Interestingly, Turkey is now moving to apply the SUNGUR to a naval-based point-defence missile system (PDMS). Turkey is basically building its own equivalent to the Rolling Airframe Missile (RAM).

Aselsan LEVENT. Photo Source: Ibrahim Sunnetci

The same is true for the guidance and seeker stacks. In fact, Turkey’s development in this area covers both SAM applications and air-to-air missiles (AAM). Yes, the guidance and seeker stacks across the applications are not identical, but there are still fundamental commonalities between an ARH for an AAM and ARH for a SAM. So, not only has Turkey been carrying out years of R&D on ARH technologies for different systems, but by pushing for a diversity of applications, it is also generating economies-of-scale.

Like China, Turkey could achieve a steep incline in its armament development. However, unlike China, the Turks have to contend with two major bottlenecks or constraints. First, Turkey’s domestic requirements are not enough to produce sufficient economies-of-scale for every program, especially large-scale projects such as next-generation fighter aircraft (NGFA). China does not have this constraint. Second, Turkey does not have as deep of a well for funding as China. So, while Turkey can theoretically develop technology, it is not a superpower, so it cannot do it independently across every area.

The only avenue for Turkey to sustain its virtuous cycle of growth is to add partners to help with funding and drive more economies-of-scale. Thus, countries such as Pakistan, Qatar, Algeria, and others can gain valuable expertise and capacity by partnering with Turkey. Granted, these partners would need to discuss terms for IP ownership, production rights, and other issues, but this is not insurmountable. Europe’s main defence vendors (e.g., Airbus), are built on such partnerships. The opportunity to partner and grow is all there, but it is unlikely that Pakistan are on the same page from a mindset standpoint (e.g., implicitly trusting the private sector or civilian engineering leaders) as Turkey to collaborate.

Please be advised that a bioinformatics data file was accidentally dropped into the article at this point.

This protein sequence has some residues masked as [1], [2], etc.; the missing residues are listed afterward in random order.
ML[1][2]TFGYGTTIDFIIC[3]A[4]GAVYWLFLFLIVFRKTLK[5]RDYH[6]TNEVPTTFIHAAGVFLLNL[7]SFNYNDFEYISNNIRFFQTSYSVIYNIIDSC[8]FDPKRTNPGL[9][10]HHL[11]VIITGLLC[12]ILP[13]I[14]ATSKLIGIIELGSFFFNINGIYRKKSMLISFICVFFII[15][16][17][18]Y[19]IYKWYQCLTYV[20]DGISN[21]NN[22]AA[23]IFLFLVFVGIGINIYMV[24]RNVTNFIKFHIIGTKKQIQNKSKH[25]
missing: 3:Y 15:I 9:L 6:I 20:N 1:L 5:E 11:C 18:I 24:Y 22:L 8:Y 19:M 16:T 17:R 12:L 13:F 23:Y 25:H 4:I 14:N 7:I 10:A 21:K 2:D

Analysis: Turkey is Building an Indigenous Integrated Air Defence Stack

Once available, Turkey will integrate the SIPER and HİSAR-A/O-series into an integrated air defence system (IADS). This would deliver short-range, medium-range, and medium-to-long-range anti-air coverage. The Turks will use indigenous radars, data-links, and command-and-control systems to tie the SAMs together.

Looking at the range coverages and capabilities of these SAMs, it seems that Turkey wants to ensure that its ‘baseline’ is indigenous and secure. So, the Turkish SAMs may not be the longest-ranged systems in its inventory, nor the most versatile ones (at least in the short-term). However, the Turkish SAMs will provide enough coverage to deter the majority of threats from harming Turkish land and sea-based assets.

However, because Turkey built an indigenous R&D base to create these SAMs, it can continue to reinvest in its foundation to extend the range and capabilities of these missiles. Thus, more sophisticated systems, such as Hit-to-Kill, anti-ballistic missiles (ABM), and dual-seekers, are only a matter of time.

From a design standpoint, it will be interesting to see how Turkey models its SAM deployment, especially from naval warships. Given its exposure to Western technology concepts and deployment doctrines, one can reasonably expect Turkey to emulate U.S. or European models.

Practically, this would involve the development of a scalable, standardized vertical-launch system (VLS) to deploy the SIPER and HİSAR-A/O in one suite. In fact, Turkey could even extend this further so as to include its future surface-launched land-attack cruise missile (LACM) too.